HBO has removed all original erotic adult programming from its channels and streaming services. The channel behind early prestige dramas such as “The Sopranos” and “Six Feet Under” once distinguished itself with the slogan — “It’s not TV. It’s HBO.” Once buried within its groundbreaking TV dramas were HBO’s adult programming, which ranged from serious docu-series “Real Sex,” “Pornucopia,” and “Cathouse,” the reality show “Taxicab Confessions,” and one-off educational specials such as “Katie Morgan on Sex Toys.”
“Over the past several years HBO has been winding down its late-night adult fare,” an HBO representative told IndieWire. “While we’re greatly ramping up our other original program offerings, there hasn’t been a strong demand for this kind of adult programming, perhaps because it’s easily available elsewhere.”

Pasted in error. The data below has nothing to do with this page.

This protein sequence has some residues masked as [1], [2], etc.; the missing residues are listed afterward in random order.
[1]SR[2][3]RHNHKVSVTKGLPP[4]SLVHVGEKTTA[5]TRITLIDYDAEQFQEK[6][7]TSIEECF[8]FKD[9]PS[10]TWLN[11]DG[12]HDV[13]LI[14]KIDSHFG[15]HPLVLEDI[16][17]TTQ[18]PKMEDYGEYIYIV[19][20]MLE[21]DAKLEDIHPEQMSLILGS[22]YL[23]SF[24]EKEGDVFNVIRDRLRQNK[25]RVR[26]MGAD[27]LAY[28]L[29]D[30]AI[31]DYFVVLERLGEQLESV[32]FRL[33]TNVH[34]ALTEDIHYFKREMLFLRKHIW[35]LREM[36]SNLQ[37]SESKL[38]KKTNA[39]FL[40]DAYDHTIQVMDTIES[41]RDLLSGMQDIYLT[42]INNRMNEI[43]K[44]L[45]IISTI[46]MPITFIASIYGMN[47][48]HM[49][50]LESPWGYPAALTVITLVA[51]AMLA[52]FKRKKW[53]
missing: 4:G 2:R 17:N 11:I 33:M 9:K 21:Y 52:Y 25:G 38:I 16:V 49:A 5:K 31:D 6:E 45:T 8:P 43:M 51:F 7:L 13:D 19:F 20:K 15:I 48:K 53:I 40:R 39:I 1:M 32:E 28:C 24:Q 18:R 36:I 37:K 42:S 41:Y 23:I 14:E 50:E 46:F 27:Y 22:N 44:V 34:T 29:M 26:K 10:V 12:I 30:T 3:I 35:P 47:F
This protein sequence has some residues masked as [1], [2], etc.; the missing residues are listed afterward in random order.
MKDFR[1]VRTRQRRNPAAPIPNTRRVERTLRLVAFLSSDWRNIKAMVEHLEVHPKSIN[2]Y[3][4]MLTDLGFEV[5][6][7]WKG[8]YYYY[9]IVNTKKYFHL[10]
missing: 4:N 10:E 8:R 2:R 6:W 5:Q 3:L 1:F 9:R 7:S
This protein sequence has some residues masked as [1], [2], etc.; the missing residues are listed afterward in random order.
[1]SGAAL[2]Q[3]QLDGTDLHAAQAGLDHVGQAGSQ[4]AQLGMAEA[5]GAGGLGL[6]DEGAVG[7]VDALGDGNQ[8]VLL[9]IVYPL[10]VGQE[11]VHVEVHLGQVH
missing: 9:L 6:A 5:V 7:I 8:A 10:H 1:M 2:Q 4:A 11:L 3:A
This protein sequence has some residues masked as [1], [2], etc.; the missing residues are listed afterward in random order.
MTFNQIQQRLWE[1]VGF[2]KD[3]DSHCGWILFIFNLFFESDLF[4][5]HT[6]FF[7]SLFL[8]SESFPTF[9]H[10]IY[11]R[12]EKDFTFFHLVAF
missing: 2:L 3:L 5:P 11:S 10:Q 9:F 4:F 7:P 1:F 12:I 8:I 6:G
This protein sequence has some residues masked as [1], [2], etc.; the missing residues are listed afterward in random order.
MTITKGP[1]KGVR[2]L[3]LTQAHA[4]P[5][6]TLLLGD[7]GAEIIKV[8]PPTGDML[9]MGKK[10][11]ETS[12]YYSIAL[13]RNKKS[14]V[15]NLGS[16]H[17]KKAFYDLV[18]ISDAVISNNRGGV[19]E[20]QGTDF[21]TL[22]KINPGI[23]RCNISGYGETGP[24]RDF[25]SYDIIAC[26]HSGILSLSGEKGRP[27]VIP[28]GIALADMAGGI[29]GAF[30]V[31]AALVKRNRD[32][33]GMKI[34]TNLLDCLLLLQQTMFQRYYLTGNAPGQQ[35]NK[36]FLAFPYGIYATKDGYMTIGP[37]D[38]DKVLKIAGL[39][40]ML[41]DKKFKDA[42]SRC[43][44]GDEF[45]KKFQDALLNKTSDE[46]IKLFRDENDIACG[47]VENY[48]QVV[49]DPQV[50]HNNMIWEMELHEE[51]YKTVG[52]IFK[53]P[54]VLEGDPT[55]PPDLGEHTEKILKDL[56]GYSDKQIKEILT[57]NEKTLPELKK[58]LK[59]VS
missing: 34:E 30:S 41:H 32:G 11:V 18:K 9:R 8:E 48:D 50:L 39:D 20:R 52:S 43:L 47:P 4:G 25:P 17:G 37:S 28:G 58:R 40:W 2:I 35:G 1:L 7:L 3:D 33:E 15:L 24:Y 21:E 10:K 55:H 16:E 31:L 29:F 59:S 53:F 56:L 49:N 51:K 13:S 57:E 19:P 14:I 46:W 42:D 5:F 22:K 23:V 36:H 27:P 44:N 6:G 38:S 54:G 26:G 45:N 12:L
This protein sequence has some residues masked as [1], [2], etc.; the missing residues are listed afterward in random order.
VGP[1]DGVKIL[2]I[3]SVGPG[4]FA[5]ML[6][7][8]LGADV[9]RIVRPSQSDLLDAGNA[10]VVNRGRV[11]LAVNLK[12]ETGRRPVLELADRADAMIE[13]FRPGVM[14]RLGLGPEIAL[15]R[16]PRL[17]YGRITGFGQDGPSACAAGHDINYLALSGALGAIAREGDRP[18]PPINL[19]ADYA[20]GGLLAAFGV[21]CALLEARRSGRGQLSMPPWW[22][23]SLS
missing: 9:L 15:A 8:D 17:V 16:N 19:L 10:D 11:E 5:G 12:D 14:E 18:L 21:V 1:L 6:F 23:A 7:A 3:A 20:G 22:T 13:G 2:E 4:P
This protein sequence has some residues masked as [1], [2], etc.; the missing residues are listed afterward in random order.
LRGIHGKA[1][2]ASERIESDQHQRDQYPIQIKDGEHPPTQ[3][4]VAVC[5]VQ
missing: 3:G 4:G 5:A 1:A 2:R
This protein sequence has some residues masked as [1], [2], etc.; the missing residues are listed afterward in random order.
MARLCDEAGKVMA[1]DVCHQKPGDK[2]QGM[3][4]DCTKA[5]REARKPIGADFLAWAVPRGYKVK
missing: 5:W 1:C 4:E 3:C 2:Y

Some have speculated that the shift was precipitated by HBO’s June purchase by new parent company AT&T, hich also recently merged with Time Warner. HBO denied any correlation, saying the pivot away from adult programming had been in the works for over a year, predating the AT&T purchase.
Throughout the 1990s, HBO’s subsidiary Cinemax pumped out a plethora of softcore pornographic films and scripted series, earning it the industry nickname “Skinemax.” Stormy Daniels, the adult film star who alleges she was paid hush money by Donald Trump to cover up an affair, appears in HBO’s 2004 docu-series “Pornucopia.”